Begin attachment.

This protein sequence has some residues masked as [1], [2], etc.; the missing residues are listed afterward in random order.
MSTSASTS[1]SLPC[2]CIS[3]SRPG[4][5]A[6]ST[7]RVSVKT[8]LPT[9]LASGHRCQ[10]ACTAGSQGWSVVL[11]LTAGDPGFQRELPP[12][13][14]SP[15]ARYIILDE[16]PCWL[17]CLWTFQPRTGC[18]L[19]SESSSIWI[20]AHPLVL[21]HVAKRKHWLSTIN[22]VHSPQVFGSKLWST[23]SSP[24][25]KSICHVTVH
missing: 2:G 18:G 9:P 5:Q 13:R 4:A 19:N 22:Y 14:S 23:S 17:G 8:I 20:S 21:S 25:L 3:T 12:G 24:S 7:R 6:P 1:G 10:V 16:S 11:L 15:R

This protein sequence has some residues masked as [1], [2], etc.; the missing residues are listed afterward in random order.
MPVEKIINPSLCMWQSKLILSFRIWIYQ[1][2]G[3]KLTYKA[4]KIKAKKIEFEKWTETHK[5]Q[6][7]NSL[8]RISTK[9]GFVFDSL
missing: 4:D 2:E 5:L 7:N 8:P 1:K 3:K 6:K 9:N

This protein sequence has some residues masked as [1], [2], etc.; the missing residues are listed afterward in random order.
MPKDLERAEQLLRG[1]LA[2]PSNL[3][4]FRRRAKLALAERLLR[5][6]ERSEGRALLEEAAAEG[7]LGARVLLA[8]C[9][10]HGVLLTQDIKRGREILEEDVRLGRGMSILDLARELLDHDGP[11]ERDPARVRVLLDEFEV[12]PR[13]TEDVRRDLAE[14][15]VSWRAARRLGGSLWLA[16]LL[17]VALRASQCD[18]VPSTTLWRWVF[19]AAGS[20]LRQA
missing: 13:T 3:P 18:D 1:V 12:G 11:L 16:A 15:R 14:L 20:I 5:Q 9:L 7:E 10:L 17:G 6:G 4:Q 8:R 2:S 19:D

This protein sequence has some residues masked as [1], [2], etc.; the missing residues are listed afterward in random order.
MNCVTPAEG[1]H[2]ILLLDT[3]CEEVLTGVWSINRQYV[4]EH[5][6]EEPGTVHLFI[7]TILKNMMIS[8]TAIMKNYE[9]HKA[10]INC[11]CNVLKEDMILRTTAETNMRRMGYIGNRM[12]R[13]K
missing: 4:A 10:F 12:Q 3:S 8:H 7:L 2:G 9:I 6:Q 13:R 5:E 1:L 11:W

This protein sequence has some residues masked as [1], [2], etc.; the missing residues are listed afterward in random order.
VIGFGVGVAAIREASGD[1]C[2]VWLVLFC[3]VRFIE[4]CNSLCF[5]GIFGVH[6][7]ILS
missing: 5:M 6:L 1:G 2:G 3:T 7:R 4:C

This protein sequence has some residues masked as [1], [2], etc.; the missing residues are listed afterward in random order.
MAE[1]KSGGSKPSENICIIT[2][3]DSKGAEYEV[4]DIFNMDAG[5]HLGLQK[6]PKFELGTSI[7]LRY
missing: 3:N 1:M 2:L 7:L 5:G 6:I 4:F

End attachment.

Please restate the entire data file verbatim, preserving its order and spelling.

This protein sequence has some residues masked as [1], [2], etc.; the missing residues are listed afterward in random order.
MSTSASTS[1]SLPC[2]CIS[3]SRPG[4][5]A[6]ST[7]RVSVKT[8]LPT[9]LASGHRCQ[10]ACTAGSQGWSVVL[11]LTAGDPGFQRELPP[12][13][14]SP[15]ARYIILDE[16]PCWL[17]CLWTFQPRTGC[18]L[19]SESSSIWI[20]AHPLVL[21]HVAKRKHWLSTIN[22]VHSPQVFGSKLWST[23]SSP[24][25]KSICHVTVH
missing: 2:G 18:G 9:P 5:Q 13:R 4:A 19:N 22:Y 14:S 23:S 17:G 8:I 20:S 21:S 25:L 3:T 12:G 24:S 7:R 6:P 1:G 10:V 16:S 11:L 15:R

This protein sequence has some residues masked as [1], [2], etc.; the missing residues are listed afterward in random order.
MPVEKIINPSLCMWQSKLILSFRIWIYQ[1][2]G[3]KLTYKA[4]KIKAKKIEFEKWTETHK[5]Q[6][7]NSL[8]RISTK[9]GFVFDSL
missing: 4:D 2:E 5:L 7:N 8:P 1:K 3:K 6:K 9:N

This protein sequence has some residues masked as [1], [2], etc.; the missing residues are listed afterward in random order.
MPKDLERAEQLLRG[1]LA[2]PSNL[3][4]FRRRAKLALAERLLR[5][6]ERSEGRALLEEAAAEG[7]LGARVLLA[8]C[9][10]HGVLLTQDIKRGREILEEDVRLGRGMSILDLARELLDHDGP[11]ERDPARVRVLLDEFEV[12]PR[13]TEDVRRDLAE[14][15]VSWRAARRLGGSLWLA[16]LL[17]VALRASQCD[18]VPSTTLWRWVF[19]AAGS[20]LRQA
missing: 13:T 3:P 18:D 1:V 12:G 11:L 16:A 15:R 14:L 20:I 5:Q 9:L 7:E 10:L 17:G 6:G 4:Q 8:R 2:S 19:D

This protein sequence has some residues masked as [1], [2], etc.; the missing residues are listed afterward in random order.
MNCVTPAEG[1]H[2]ILLLDT[3]CEEVLTGVWSINRQYV[4]EH[5][6]EEPGTVHLFI[7]TILKNMMIS[8]TAIMKNYE[9]HKA[10]INC[11]CNVLKEDMILRTTAETNMRRMGYIGNRM[12]R[13]K
missing: 4:A 10:F 12:Q 3:S 8:H 7:L 2:G 9:I 6:Q 13:R 5:E 1:L 11:W

This protein sequence has some residues masked as [1], [2], etc.; the missing residues are listed afterward in random order.
VIGFGVGVAAIREASGD[1]C[2]VWLVLFC[3]VRFIE[4]CNSLCF[5]GIFGVH[6][7]ILS
missing: 5:M 6:L 1:G 2:G 3:T 7:R 4:C

This protein sequence has some residues masked as [1], [2], etc.; the missing residues are listed afterward in random order.
MAE[1]KSGGSKPSENICIIT[2][3]DSKGAEYEV[4]DIFNMDAG[5]HLGLQK[6]PKFELGTSI[7]LRY
missing: 3:N 1:M 2:L 7:L 5:G 6:I 4:F